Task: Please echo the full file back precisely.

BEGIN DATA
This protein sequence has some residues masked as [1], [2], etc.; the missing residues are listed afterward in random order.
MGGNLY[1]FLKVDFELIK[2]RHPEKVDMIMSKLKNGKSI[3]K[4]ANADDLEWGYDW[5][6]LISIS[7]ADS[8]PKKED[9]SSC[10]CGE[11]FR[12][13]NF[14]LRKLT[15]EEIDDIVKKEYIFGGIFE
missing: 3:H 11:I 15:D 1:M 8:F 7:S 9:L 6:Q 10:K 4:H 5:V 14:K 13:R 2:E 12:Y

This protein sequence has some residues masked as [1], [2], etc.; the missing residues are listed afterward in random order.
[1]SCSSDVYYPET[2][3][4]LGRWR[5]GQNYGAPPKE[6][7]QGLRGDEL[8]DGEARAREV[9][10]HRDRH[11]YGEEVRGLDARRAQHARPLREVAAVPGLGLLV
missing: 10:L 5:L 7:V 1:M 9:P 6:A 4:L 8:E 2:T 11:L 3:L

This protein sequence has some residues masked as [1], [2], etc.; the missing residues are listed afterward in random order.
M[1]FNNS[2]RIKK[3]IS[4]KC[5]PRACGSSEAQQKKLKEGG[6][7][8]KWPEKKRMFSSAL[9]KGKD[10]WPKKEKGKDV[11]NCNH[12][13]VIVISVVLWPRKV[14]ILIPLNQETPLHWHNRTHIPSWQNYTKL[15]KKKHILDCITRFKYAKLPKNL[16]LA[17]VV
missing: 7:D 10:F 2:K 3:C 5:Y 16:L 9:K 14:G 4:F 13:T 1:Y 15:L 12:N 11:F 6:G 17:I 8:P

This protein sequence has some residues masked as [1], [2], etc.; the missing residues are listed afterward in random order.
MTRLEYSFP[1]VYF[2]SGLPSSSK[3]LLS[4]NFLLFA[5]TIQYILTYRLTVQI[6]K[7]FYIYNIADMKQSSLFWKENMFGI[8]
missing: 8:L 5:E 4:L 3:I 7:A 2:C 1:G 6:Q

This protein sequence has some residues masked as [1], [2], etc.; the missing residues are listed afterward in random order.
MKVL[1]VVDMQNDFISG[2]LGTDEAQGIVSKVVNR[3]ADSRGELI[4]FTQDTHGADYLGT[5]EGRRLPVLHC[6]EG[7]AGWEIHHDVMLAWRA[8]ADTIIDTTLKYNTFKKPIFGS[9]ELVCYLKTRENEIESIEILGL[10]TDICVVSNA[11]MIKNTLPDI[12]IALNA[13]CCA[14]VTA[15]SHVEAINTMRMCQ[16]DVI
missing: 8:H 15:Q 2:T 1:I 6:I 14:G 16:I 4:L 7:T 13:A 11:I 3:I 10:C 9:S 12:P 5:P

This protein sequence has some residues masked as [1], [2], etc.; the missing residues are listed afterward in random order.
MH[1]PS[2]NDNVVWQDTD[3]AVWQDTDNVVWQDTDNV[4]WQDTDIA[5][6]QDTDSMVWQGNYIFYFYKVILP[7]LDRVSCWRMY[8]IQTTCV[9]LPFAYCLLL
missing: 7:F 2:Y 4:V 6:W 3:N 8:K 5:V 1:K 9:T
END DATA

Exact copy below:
This protein sequence has some residues masked as [1], [2], etc.; the missing residues are listed afterward in random order.
MGGNLY[1]FLKVDFELIK[2]RHPEKVDMIMSKLKNGKSI[3]K[4]ANADDLEWGYDW[5][6]LISIS[7]ADS[8]PKKED[9]SSC[10]CGE[11]FR[12][13]NF[14]LRKLT[15]EEIDDIVKKEYIFGGIFE
missing: 3:H 11:I 15:D 1:M 8:F 7:S 9:L 6:Q 10:K 4:H 5:V 14:K 13:R 2:E 12:Y

This protein sequence has some residues masked as [1], [2], etc.; the missing residues are listed afterward in random order.
[1]SCSSDVYYPET[2][3][4]LGRWR[5]GQNYGAPPKE[6][7]QGLRGDEL[8]DGEARAREV[9][10]HRDRH[11]YGEEVRGLDARRAQHARPLREVAAVPGLGLLV
missing: 10:L 5:L 7:V 1:M 9:P 6:A 4:L 8:E 2:T 11:L 3:L

This protein sequence has some residues masked as [1], [2], etc.; the missing residues are listed afterward in random order.
M[1]FNNS[2]RIKK[3]IS[4]KC[5]PRACGSSEAQQKKLKEGG[6][7][8]KWPEKKRMFSSAL[9]KGKD[10]WPKKEKGKDV[11]NCNH[12][13]VIVISVVLWPRKV[14]ILIPLNQETPLHWHNRTHIPSWQNYTKL[15]KKKHILDCITRFKYAKLPKNL[16]LA[17]VV
missing: 7:D 10:F 2:K 3:C 5:Y 16:L 9:K 14:G 4:F 13:T 1:Y 15:L 12:N 11:F 6:G 17:I 8:P

This protein sequence has some residues masked as [1], [2], etc.; the missing residues are listed afterward in random order.
MTRLEYSFP[1]VYF[2]SGLPSSSK[3]LLS[4]NFLLFA[5]TIQYILTYRLTVQI[6]K[7]FYIYNIADMKQSSLFWKENMFGI[8]
missing: 8:L 5:E 4:L 3:I 7:A 2:C 1:G 6:Q

This protein sequence has some residues masked as [1], [2], etc.; the missing residues are listed afterward in random order.
MKVL[1]VVDMQNDFISG[2]LGTDEAQGIVSKVVNR[3]ADSRGELI[4]FTQDTHGADYLGT[5]EGRRLPVLHC[6]EG[7]AGWEIHHDVMLAWRA[8]ADTIIDTTLKYNTFKKPIFGS[9]ELVCYLKTRENEIESIEILGL[10]TDICVVSNA[11]MIKNTLPDI[12]IALNA[13]CCA[14]VTA[15]SHVEAINTMRMCQ[16]DVI
missing: 8:H 15:Q 2:T 1:I 6:I 14:G 16:I 4:L 7:T 13:A 11:I 3:I 10:C 9:S 12:P 5:P

This protein sequence has some residues masked as [1], [2], etc.; the missing residues are listed afterward in random order.
MH[1]PS[2]NDNVVWQDTD[3]AVWQDTDNVVWQDTDNV[4]WQDTDIA[5][6]QDTDSMVWQGNYIFYFYKVILP[7]LDRVSCWRMY[8]IQTTCV[9]LPFAYCLLL
missing: 7:F 2:Y 4:V 6:W 3:N 8:K 5:V 1:K 9:T